More time at home during the pandemic is leading to more time in front of the television and more time online. TV viewership is higher than it was before the coronavirus arrived, at least among those who can work effectively from home. The one-third to one-half of the population that work in the social-interaction portion of the economy (entertainment, travel, churches, restaurants, hospitals, etc.) or work in construction or factories are likely consuming media as they were before COVID-19. Online activity (not work-related) is likewise up since the start of the pandemic. So it’s likely that TV advertising and digital advertising are as effective – or perhaps more effective – as a result of millions of people working from home. The one counterpoint is the rapid growth of prerecorded shows and streaming of shows and movies, where TV commercials do not appear.
However, a massive shift of advertising dollars from traditional media (especially TV) into social media and online advertising over the past decade has in many instances led to reductions in brand awareness. The primary reasons: television is still the highest-impact media for most product/service categories and social media and other digital advertising tends to achieve high frequency but low reach (that is, digital often reaches fewer people).
The effectiveness of television commercials has declined over the past 20 years or so as major corporations have cut research budgets and the ad testing they fund. Advertising that relies on vetting via the “creative judgment” of marketing and advertising executives, rather than testing among consumers, leads to less effective advertising. These executives tend to have biases and hidden agendas (don’t we all have these weaknesses?) and possess too much industry, category and technical knowledge to be representative of the target consumer. Consistent testing of commercials and ads among the target audience can identify highly effective campaigns and executions and help companies and agencies improve the impact of all commercials and ads over time.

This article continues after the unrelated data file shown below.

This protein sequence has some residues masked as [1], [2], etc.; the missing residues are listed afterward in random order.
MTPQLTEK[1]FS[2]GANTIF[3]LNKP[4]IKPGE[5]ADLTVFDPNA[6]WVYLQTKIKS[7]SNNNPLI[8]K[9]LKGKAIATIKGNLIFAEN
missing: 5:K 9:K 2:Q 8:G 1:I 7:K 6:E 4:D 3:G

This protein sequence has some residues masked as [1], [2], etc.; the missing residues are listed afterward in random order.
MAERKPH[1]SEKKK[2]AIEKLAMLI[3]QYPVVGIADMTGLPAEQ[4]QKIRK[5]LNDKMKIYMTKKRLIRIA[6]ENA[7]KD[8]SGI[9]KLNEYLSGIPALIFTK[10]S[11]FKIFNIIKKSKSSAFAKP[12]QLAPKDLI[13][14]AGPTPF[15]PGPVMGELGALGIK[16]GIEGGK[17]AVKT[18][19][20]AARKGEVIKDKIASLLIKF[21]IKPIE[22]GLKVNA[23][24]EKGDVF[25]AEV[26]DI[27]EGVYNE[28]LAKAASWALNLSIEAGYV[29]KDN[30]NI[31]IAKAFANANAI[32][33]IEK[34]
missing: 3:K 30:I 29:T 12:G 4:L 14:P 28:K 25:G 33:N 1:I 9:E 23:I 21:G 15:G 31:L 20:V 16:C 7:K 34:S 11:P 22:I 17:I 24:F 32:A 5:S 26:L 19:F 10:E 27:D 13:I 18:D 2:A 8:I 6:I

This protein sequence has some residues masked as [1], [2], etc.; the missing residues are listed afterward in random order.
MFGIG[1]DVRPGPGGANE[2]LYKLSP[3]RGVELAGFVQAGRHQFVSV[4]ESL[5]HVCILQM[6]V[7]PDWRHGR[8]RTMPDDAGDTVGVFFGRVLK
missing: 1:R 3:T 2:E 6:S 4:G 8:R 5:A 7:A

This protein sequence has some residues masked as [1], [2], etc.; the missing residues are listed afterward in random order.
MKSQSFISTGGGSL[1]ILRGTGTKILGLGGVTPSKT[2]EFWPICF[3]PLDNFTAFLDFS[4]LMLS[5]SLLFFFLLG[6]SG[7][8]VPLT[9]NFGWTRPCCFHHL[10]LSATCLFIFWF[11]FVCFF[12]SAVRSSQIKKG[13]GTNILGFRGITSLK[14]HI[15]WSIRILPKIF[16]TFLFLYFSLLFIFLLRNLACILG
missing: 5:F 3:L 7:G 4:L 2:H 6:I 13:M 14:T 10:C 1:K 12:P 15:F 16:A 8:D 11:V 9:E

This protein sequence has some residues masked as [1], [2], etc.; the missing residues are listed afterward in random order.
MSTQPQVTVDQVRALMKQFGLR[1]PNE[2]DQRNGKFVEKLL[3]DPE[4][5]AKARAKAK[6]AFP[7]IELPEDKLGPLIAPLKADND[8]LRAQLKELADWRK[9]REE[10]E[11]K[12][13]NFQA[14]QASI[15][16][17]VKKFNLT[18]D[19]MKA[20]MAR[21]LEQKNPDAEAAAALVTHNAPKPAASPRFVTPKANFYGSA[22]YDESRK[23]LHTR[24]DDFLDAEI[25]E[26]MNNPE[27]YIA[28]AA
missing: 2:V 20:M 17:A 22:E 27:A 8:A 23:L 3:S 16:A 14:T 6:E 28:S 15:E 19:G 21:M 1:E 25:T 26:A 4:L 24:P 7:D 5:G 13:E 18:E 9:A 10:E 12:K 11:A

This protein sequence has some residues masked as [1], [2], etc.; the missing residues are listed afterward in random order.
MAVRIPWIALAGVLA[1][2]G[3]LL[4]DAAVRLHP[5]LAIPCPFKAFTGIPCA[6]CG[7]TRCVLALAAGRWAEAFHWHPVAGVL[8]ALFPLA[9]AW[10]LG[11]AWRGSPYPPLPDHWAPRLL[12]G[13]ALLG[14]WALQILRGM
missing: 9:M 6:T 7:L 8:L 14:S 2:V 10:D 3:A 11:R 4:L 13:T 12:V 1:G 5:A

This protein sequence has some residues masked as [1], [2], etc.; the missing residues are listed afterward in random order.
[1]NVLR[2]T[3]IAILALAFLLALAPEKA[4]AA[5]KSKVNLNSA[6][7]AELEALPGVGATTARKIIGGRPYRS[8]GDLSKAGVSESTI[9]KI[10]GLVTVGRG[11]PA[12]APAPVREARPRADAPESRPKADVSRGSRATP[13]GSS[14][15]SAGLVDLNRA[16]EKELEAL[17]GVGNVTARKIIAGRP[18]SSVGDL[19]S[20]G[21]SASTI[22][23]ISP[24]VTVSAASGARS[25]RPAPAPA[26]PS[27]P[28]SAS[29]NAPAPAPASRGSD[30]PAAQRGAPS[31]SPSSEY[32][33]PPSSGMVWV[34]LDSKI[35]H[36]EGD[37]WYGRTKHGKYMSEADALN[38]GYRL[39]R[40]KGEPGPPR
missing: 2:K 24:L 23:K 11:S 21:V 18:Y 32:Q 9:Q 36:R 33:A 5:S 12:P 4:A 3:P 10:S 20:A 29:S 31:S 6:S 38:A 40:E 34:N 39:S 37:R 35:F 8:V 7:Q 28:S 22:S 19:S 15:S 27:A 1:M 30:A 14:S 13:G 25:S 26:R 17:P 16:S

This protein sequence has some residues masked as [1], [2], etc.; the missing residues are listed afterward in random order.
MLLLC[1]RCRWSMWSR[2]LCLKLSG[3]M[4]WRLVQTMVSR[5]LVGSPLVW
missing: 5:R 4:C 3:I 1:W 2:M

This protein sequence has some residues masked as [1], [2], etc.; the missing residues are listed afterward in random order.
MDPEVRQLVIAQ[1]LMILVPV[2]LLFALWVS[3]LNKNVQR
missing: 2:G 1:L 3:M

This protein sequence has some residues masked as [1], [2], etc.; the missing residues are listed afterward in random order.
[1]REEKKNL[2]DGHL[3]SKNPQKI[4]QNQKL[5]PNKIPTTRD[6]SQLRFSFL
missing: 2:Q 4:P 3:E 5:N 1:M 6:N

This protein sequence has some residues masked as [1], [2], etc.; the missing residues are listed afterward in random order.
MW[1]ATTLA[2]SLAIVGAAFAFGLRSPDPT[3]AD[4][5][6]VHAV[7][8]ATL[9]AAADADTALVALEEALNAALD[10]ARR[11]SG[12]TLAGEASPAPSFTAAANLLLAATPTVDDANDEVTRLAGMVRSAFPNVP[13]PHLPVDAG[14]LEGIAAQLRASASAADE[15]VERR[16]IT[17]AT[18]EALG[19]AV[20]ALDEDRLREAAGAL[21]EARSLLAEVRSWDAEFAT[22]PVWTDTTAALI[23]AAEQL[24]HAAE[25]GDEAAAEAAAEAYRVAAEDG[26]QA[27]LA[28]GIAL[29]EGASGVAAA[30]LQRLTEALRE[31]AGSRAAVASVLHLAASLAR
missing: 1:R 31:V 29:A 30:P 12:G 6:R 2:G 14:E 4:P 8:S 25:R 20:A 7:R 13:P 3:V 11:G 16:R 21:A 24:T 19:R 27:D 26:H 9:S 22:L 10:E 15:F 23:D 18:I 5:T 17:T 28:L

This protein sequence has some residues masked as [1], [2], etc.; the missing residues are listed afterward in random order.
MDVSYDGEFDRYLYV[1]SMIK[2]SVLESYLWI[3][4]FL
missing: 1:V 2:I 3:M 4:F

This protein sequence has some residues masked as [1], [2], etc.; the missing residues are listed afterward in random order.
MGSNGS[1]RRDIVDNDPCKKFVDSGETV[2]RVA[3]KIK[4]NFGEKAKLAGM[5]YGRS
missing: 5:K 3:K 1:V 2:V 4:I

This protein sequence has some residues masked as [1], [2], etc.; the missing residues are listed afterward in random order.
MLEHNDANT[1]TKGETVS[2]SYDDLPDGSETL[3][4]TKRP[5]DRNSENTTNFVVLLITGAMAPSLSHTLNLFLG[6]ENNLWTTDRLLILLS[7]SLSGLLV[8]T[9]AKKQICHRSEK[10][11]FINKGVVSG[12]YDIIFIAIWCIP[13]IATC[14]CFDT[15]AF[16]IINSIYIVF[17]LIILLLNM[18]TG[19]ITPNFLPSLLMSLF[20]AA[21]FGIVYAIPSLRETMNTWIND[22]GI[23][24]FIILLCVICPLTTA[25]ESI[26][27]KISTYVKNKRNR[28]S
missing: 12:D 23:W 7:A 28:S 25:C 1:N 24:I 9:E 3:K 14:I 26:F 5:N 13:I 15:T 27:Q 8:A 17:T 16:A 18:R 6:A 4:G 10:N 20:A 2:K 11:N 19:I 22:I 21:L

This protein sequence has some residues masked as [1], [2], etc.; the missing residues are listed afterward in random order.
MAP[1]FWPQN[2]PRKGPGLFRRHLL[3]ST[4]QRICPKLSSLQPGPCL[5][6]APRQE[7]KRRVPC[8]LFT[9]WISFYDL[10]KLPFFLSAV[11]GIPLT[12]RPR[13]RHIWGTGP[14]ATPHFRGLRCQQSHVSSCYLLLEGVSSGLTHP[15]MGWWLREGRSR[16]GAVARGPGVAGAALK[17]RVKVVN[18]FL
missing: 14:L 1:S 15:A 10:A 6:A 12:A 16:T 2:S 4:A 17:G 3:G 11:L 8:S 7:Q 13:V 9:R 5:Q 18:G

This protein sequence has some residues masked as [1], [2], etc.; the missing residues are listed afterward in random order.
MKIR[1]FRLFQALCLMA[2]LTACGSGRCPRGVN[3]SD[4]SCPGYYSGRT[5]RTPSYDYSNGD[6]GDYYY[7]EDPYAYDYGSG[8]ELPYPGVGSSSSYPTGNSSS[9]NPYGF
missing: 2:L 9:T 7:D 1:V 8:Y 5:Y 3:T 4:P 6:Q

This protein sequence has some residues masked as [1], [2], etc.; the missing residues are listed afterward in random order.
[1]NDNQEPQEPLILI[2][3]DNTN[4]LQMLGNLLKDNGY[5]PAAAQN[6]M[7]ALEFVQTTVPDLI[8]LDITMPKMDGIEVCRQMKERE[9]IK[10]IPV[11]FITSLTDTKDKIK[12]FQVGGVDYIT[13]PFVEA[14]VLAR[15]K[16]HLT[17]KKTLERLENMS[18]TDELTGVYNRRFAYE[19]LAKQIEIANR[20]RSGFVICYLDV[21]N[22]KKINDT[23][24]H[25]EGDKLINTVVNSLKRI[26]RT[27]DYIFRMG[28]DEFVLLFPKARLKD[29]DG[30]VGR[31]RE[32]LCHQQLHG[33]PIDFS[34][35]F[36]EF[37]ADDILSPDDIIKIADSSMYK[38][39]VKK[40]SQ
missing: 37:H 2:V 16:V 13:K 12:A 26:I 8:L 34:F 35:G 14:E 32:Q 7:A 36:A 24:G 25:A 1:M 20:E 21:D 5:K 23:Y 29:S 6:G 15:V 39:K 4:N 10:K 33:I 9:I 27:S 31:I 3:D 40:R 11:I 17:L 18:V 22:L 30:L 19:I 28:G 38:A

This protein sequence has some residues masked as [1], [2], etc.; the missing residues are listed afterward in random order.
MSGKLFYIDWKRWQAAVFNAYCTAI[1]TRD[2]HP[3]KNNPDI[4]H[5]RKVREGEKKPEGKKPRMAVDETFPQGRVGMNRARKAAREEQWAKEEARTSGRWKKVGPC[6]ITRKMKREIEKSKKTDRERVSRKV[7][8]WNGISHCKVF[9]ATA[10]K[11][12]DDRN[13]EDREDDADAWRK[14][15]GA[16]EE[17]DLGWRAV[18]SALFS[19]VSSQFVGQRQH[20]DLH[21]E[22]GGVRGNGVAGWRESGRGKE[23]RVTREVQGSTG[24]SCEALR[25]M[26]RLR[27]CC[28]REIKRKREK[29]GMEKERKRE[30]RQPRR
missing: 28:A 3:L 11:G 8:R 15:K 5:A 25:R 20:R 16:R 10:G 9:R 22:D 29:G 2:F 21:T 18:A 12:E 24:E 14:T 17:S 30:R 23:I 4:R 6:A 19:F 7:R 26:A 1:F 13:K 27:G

Digital ads suffer from the same “creative judgment” weaknesses but even more so. The cost to produce digital ads tends to be low compared to traditional TV commercials, so a smaller share of digital ads goes through any type of independent, objective research testing. The combination of shifting advertising dollars away from television to digital, combined with the lower effectiveness of digital ads, is contributing to the declining awareness numbers that many brands are experiencing.
There are a number of good advertising testing systems available from solid, reputable companies. The secret to success is choosing a system and sticking with it, so that you and your agency learn how to use and interpret the results from the system. It takes time to build up norms for your brand and your category and learn how to analyze the results from the advertising tests. To be successful, it’s important to set up standards so that every new ad or commercial is tested in exactly the same way, among exactly the same type of sample, using exactly the same system. It’s also important that all commercials be tested at the same level of finish. Rough executions yield different scores compared to finished commercials. Lastly, no one question can measure ad effectiveness. The scores from different types of questions must be modeled to yield an overall advertising effectiveness measure.